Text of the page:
Every spring, just as the crocuses muscle their way out of the earth and athletes clap last year’s mud off their cleats, music students all over the Chippewa Valley flip open their scores and start practicing in earnest. The pressure’s on. It’s just about time for the spring recitals.
These recitals, inevitable as rhubarb, commence in late April and early May. Mostly, they take place on Saturday afternoons inside churches, Jesus has risen and left the sanctuaries available for violin and piano teachers who appreciate the acoustics. Parents, siblings, grandparents, and friends assemble in the pews. The young musicians take the front rows where ambient suspense runs thick. To quell their nerves the young musicians fidget, bump shoulders, swing their feet, tug at their cuffs and collars, and rumple their recital programs into pastes. The music teacher, belonging to an elevated category of humanity, remains outwardly placid. Hold onto your heartbeat! The thing is about to begin.
Perhaps, among the audience members, there is a granite-souled sports fan in the audience thinking that outside in the fresh air, on the mud-softened fields around town, the soccer teams, the track-and-fielders, the baseballers, and softballers are busy launching their seasons. True. Team members stand ready for the first meets, matches, and games, pledging their allegiance to the flag, hands over hearts. And honestly, who could deny the pleasure of watching these young athletes at play.
Applause for this kid ends, and silence settles, a beat too long. Where are the first notes? Where? His hands float above the keyboard.
But look again at the 9-year-old twinkler in his penny loafers, striding toward a goliath, open-mouthed Yamaha grand at the spring piano recital. He’s preparing to play Bach’s Minuet in G-Major, and he comes without music, having memorized his piece, a two-pager, sure, but with enough repeats to make it a marathon. Approaching the bench, his mind cleansed by cortisol, he remembers none of it, not even the first notes. His hands shake, visibly. Out there the audience is a big, breathing creature, the presence of his family no comfort. He can feel the icy frisson of his mother’s hopefulness and see the mirrored flash of his father’s cell phone aimed at him from down the aisle.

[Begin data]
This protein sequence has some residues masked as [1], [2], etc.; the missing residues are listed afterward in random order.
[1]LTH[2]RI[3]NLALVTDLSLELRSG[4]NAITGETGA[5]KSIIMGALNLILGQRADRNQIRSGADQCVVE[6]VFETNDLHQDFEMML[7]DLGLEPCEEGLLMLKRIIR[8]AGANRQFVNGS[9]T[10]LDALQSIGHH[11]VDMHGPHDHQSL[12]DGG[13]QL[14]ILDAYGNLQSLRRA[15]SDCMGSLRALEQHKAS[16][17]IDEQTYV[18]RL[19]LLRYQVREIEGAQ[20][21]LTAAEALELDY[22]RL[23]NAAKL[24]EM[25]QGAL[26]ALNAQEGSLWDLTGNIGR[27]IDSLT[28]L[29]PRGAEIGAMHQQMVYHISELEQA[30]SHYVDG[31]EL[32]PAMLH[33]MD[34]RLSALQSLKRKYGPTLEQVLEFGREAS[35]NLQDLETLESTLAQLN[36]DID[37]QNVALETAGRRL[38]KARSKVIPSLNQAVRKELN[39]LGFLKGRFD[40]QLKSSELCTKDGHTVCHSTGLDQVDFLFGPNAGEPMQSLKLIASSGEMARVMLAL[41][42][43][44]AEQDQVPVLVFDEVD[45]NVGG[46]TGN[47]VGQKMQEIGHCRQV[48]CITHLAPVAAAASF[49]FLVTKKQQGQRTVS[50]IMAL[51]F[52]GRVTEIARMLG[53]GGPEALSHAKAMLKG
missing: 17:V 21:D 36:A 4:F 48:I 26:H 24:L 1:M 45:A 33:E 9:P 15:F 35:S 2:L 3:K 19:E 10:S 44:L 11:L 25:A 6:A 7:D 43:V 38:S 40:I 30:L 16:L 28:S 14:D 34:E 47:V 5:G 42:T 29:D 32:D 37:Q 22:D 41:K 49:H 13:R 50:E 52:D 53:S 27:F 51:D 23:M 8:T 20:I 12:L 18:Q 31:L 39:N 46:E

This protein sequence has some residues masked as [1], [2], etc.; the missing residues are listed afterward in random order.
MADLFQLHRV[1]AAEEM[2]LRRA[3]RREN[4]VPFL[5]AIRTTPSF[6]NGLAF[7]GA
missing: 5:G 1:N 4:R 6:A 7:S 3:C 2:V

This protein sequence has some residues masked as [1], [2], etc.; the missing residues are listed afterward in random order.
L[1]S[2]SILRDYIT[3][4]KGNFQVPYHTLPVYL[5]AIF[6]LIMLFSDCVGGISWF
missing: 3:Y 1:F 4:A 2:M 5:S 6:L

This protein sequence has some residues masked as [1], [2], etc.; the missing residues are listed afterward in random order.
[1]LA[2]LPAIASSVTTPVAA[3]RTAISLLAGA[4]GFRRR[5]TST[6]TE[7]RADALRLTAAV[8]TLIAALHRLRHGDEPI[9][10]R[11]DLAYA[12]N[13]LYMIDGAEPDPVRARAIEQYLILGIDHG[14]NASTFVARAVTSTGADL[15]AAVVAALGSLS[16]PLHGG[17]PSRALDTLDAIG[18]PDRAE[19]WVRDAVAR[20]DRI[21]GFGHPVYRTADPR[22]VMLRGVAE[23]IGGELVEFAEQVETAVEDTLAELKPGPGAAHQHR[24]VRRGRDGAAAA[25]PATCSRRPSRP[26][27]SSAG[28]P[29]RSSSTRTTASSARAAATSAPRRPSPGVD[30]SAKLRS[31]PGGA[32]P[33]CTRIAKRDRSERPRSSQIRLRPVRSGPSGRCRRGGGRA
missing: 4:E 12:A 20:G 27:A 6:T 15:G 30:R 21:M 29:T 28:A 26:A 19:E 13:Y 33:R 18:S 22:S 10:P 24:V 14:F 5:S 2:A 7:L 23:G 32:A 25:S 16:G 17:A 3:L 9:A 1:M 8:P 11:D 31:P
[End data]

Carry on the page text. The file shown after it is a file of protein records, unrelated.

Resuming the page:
Applause for this kid ends, and silence settles, a beat too long. Where are the first notes? Where? His hands float above the keyboard. A jolt of desperation pushes him over the edge of paralysis, and then he starts, plunges in, and hits somehow the correct first notes – a miracle! – and, his muscles having connected to his brain, hurtles forth, his right hand dancing steps completely divorced from whatever the left hand is doing down there. Some people can’t even pat their heads and rub their bellies simultaneously. Let them try playing anything at all, by Johann Sebastian Bach.
The kid knows he’s playing too fast, racing through the first four phrases like a panicked squirrel, but he gets ahold of himself. He softens his touch in the minor section, and almost hears the left-hand melody, making buttery work of the legatos. Heading into the second ending he holds the tempo steady and thinks almost there, almost there, almost there.
Applause! The kid takes a bow. Talk about the mental and athletic dedication it takes for young musicians to seal ancient songs into their brains, hands, and hearts, then break that seal to make the music fly. I’m not saying that you can’t get a dose of springtime delight at the baseball diamond or the soccer pitch. But if you haven’t experienced the intense, jolting joy of a kid’s music recital in awhile, I recommend you leave the soggy grass to its growth for an hour, shine up your sneakers, and head inside.